Employers added a disappointing 266,000 jobs in April, even as the number of new COVID-19 cases remained low, more states lifted constraints and vaccinations accelerated.
Gains are well below expectations as part of a recovery expected to strengthen throughout the summer, with a million or more jobs added each month.
The unemployment rate rose from 6% to 6.1% as a sharp increase in the labor force – the number of Americans working or looking for a job – more than offset strong job gains, the Friday said on Friday. Ministry of Labour.
Economists had estimated that 995,000 jobs were added last month, according to a Bloomberg survey. Instead, the gains for February and March were revised down to a total of 78,000, with the March blockbuster 916,000 additions reduced to 770,000.
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Economists have proposed a variety of possible reasons for the poor performance, including labor shortages, an abandonment of industries that thrived while Americans stayed at home during the pandemic, grunts in the supply chain and problems. seasonal adjustment of raw figures by labor.
Leisure and hospitality, which includes restaurants and bars – the industry hardest hit by wage losses – continued to recover, creating 331,000 jobs. But other sectors performed poorly.
Where jobs were cut
Professional and business services lost 79,000 jobs as staffing agencies cut 111,000 positions. Transportation and warehousing, which exploded when Americans stayed home and ordered goods and services online during the crisis, shed 74,000 jobs. Retail trade lost 15,000 jobs; 18,000 manufacturing shed; and construction employment was unchanged after a massive gain the previous month.
“There is some evidence to suggest that this is in part a structural change … with losses concentrated in sectors associated with online activity and jobs that may have been temporary during the pandemic,” wrote economist Leslie Preston of TD Economics. in a note to customers.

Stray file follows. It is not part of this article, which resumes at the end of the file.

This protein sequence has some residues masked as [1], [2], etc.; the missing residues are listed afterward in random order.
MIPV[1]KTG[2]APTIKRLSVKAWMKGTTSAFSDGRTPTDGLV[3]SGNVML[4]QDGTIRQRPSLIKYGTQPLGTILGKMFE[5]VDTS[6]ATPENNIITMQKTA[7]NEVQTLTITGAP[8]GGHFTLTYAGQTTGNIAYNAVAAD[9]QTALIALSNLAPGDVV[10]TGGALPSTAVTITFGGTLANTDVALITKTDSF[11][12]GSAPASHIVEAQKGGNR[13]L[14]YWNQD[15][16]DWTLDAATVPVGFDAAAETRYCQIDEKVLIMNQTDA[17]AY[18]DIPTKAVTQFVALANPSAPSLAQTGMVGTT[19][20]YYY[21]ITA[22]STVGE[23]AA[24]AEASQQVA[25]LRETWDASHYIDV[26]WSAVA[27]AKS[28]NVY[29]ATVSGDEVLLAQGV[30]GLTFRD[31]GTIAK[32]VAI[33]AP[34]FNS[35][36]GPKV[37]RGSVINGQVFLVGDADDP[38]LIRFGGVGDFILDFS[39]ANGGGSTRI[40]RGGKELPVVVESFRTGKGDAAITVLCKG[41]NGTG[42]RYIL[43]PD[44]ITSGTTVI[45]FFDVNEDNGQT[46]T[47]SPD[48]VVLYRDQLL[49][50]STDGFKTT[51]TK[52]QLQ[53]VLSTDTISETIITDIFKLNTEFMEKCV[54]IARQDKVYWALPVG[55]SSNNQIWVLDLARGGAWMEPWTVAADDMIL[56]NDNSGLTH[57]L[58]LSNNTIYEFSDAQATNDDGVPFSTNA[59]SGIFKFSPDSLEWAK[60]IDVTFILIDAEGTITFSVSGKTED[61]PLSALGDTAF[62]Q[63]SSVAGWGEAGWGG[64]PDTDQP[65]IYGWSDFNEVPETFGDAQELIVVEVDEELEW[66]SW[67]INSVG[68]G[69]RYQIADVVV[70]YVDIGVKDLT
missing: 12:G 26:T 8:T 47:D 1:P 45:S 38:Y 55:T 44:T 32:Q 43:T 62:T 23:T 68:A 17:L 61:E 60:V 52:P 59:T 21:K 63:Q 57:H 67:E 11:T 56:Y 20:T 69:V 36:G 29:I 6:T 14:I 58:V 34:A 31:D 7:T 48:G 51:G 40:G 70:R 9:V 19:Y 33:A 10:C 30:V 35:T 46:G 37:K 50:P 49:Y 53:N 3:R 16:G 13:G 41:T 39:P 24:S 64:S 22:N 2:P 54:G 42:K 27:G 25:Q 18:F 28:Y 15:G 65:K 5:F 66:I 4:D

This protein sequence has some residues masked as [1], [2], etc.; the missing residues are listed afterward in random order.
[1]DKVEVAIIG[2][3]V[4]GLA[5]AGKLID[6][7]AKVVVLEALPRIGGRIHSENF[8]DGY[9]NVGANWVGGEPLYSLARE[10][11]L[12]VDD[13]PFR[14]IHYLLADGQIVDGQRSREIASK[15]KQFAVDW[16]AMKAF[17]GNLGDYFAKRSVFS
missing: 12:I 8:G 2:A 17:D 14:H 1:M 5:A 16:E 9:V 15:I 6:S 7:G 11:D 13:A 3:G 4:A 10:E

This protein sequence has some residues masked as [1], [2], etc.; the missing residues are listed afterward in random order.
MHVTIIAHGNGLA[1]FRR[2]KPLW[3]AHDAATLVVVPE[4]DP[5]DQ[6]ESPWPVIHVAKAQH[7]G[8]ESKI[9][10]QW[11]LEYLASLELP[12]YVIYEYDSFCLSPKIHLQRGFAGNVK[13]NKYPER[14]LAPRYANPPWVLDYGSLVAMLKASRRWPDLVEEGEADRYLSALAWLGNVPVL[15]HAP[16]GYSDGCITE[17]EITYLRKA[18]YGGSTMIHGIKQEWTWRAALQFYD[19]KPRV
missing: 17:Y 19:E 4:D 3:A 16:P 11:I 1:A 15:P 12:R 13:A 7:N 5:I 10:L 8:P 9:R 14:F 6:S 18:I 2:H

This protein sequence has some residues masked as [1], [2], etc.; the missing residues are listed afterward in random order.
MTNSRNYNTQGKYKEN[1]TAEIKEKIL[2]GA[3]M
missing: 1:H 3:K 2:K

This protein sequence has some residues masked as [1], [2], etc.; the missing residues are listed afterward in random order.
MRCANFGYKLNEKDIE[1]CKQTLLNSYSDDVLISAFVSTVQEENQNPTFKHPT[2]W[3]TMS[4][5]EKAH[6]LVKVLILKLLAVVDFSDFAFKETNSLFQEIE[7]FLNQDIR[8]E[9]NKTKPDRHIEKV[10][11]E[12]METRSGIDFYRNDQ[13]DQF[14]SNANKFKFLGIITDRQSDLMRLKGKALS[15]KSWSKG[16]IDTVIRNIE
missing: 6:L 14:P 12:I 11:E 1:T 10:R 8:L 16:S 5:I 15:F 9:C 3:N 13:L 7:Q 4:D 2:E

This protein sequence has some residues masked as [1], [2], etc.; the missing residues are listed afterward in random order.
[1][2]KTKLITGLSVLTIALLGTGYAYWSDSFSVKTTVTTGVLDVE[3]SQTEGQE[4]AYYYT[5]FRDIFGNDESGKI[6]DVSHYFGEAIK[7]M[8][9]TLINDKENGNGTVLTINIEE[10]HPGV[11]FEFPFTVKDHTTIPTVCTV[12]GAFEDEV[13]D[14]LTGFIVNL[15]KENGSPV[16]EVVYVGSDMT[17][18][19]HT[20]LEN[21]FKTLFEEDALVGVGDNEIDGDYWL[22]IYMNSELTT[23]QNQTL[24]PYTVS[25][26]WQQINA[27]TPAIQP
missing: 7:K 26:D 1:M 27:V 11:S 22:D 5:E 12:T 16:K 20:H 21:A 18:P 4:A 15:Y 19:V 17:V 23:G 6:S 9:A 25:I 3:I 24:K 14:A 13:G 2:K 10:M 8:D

The public sector added 48,000 jobs. More schools are reopening for face-to-face lessons, boosting employment in local public education, adding 31,000 jobs. It also allows more parents to return to the workforce.
Job growth is expected to explode again in the coming months. Oxford Economics estimates that a record 8 million jobs will be added this year.
New cases of COVID remained stable at low levels through April, as increased vaccinations led more states to lift capacity limits at restaurants and other businesses. About a third of the U.S. population has been fully immunized, according to the Centers for Disease Control and Prevention. This prompted restaurants and other outlets to recall more workers on leave or to speed up recruitment.
Temporary and permanent layoffs increase
But after falling steadily throughout the health crisis, the number of Americans on temporary layoff increased from 88,000 to 2.1 million last month, suggesting some companies continued to lay off workers even as they did so. that others have rehired staff. About 21% of the unemployed said they were on temporary layoff, which is virtually unchanged from the previous month. This means that many workers could still be brought back to their old jobs.
The ranks of permanently laid-off Americans have increased from 97,000 to 3.5 million and represent a more lasting scar on the economy.